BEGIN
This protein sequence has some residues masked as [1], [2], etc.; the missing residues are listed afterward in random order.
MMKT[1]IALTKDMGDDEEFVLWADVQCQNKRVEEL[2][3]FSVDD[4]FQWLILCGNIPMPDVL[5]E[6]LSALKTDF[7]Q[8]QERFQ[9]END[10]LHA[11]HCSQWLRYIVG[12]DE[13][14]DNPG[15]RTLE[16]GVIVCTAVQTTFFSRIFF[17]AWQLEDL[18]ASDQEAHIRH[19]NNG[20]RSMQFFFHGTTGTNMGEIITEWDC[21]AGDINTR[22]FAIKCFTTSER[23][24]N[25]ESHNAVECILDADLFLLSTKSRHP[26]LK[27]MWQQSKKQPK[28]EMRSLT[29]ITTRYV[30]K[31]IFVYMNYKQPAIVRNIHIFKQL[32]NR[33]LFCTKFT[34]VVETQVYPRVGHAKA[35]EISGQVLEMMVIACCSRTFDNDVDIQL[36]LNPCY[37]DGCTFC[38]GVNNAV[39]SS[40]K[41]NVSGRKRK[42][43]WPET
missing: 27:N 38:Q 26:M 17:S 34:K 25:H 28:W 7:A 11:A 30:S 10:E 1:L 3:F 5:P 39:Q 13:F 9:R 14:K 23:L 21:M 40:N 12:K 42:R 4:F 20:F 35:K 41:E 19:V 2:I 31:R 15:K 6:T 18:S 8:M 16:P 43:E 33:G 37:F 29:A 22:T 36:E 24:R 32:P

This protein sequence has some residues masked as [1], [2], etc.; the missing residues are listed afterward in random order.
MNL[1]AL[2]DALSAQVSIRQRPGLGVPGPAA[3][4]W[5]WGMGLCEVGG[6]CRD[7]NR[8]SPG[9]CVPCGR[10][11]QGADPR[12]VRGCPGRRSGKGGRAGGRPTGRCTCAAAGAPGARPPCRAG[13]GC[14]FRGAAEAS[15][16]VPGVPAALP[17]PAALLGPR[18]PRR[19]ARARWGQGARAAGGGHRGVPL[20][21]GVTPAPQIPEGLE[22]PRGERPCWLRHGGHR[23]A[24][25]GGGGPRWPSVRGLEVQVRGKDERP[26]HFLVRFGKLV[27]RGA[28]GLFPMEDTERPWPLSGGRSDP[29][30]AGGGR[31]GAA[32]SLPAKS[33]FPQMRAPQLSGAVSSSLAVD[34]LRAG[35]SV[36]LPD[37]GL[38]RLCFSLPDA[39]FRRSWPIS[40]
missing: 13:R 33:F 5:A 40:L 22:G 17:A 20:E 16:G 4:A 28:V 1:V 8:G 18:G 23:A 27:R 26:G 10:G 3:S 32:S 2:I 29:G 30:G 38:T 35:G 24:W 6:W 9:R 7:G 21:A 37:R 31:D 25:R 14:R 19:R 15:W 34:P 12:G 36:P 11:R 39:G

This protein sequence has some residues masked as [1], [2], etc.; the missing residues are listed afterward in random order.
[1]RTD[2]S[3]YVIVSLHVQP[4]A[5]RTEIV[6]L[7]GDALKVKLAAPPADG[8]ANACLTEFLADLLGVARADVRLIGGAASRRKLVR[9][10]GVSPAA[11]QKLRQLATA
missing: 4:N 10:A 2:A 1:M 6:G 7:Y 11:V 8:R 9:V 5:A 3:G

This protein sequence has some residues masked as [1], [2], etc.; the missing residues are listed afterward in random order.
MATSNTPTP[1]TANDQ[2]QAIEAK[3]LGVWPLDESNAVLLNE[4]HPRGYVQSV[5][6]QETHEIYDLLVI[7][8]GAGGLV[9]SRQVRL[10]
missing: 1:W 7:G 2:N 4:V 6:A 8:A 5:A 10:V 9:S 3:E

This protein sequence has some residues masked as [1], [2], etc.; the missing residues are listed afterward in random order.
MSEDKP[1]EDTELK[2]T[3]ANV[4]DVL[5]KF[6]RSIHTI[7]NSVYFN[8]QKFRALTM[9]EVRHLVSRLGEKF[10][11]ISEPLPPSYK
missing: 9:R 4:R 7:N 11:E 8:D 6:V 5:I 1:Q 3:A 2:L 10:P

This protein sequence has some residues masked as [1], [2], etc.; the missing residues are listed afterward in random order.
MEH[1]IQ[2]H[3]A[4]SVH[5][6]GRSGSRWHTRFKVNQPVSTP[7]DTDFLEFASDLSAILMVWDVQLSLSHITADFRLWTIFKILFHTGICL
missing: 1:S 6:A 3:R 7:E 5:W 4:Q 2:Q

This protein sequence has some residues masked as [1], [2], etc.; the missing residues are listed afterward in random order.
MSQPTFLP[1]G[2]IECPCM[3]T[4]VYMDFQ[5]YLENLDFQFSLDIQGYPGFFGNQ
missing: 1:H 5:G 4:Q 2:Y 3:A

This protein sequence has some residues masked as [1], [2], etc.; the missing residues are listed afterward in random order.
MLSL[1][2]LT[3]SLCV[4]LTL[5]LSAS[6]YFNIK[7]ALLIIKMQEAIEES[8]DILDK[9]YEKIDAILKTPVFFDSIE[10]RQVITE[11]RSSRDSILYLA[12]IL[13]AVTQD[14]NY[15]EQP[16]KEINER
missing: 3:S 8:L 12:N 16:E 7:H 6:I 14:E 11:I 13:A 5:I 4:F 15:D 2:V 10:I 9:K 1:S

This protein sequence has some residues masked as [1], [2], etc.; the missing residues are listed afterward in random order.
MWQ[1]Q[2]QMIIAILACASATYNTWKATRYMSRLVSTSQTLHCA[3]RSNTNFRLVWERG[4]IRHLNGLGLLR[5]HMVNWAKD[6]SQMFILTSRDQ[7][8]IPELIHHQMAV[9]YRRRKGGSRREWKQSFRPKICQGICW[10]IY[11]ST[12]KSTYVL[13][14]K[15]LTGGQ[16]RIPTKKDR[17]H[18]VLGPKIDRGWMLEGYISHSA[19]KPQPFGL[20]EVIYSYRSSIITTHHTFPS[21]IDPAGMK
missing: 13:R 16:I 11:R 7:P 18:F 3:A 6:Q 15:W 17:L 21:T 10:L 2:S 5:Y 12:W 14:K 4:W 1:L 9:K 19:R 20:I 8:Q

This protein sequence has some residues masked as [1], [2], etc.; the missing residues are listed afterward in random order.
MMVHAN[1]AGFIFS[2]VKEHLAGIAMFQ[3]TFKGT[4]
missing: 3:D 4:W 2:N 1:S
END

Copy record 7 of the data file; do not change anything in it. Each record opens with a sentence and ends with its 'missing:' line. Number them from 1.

This protein sequence has some residues masked as [1], [2], etc.; the missing residues are listed afterward in random order.
MSQPTFLP[1]G[2]IECPCM[3]T[4]VYMDFQ[5]YLENLDFQFSLDIQGYPGFFGNQ
missing: 1:H 5:G 4:Q 2:Y 3:A